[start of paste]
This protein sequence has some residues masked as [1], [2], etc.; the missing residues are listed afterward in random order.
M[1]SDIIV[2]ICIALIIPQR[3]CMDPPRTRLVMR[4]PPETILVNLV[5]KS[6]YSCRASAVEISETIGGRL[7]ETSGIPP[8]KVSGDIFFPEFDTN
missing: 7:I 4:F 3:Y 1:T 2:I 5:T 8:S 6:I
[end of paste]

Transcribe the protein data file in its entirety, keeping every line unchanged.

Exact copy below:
This protein sequence has some residues masked as [1], [2], etc.; the missing residues are listed afterward in random order.
M[1]SDIIV[2]ICIALIIPQR[3]CMDPPRTRLVMR[4]PPETILVNLV[5]KS[6]YSCRASAVEISETIGGRL[7]ETSGIPP[8]KVSGDIFFPEFDTN
missing: 7:I 4:F 3:Y 1:T 2:I 5:T 8:S 6:I